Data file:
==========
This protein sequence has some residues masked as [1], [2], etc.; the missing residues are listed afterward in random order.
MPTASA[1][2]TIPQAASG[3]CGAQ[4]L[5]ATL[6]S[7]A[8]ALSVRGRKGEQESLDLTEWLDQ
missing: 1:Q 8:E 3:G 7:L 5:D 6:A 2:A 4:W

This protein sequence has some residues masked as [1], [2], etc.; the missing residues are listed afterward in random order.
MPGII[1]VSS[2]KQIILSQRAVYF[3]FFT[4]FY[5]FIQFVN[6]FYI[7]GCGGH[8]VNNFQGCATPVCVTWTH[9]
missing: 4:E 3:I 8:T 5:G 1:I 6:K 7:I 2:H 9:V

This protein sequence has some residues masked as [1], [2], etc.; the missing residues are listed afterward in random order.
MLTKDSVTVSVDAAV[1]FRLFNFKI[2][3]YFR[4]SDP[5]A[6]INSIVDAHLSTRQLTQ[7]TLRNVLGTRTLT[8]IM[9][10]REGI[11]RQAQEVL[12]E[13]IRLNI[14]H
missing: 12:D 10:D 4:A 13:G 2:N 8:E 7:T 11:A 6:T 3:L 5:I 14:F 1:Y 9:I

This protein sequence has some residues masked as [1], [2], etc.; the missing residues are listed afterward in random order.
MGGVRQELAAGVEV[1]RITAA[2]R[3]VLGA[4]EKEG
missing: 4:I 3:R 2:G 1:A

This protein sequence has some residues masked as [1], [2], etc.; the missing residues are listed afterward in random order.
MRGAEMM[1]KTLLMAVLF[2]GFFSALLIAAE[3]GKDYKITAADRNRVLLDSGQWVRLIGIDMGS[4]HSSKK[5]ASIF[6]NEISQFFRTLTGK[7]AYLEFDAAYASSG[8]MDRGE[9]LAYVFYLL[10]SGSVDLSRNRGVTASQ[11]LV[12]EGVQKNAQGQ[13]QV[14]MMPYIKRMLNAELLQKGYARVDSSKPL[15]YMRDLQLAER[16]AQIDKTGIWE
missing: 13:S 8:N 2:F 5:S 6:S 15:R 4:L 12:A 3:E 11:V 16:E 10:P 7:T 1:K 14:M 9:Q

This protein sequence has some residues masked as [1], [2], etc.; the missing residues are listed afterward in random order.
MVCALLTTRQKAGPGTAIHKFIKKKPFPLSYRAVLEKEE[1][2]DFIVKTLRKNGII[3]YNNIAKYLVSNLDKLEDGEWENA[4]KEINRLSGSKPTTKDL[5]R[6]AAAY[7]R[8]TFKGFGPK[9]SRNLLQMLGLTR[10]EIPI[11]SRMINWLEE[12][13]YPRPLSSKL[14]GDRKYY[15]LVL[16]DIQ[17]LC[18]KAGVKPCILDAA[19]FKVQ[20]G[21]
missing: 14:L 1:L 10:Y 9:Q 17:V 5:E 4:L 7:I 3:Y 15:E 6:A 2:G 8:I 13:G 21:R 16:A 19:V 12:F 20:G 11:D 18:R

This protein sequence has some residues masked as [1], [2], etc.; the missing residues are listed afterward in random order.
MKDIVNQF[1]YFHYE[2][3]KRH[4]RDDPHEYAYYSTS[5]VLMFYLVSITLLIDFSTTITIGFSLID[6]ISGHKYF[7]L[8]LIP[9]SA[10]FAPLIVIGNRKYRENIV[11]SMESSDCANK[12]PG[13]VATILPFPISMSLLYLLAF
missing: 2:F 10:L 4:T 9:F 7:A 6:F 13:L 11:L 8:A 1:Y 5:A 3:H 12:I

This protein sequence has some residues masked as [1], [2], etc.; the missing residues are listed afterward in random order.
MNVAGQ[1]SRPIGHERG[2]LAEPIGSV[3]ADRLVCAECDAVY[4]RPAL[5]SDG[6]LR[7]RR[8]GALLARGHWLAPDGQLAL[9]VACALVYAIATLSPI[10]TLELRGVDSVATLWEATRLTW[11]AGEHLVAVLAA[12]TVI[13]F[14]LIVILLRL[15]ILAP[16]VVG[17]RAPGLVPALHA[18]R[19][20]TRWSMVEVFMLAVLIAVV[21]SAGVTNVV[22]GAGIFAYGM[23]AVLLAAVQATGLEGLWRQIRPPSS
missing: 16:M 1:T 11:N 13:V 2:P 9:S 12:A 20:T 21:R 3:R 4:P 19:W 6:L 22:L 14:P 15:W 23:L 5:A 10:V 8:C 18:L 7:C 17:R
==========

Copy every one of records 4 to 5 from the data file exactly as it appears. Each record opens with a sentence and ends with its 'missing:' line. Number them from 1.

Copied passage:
This protein sequence has some residues masked as [1], [2], etc.; the missing residues are listed afterward in random order.
MGGVRQELAAGVEV[1]RITAA[2]R[3]VLGA[4]EKEG
missing: 4:I 3:R 2:G 1:A

This protein sequence has some residues masked as [1], [2], etc.; the missing residues are listed afterward in random order.
MRGAEMM[1]KTLLMAVLF[2]GFFSALLIAAE[3]GKDYKITAADRNRVLLDSGQWVRLIGIDMGS[4]HSSKK[5]ASIF[6]NEISQFFRTLTGK[7]AYLEFDAAYASSG[8]MDRGE[9]LAYVFYLL[10]SGSVDLSRNRGVTASQ[11]LV[12]EGVQKNAQGQ[13]QV[14]MMPYIKRMLNAELLQKGYARVDSSKPL[15]YMRDLQLAER[16]AQIDKTGIWE
missing: 13:S 8:N 2:F 5:S 6:S 15:R 4:L 12:A 3:E 11:V 16:E 10:P 7:T 1:K 14:M 9:Q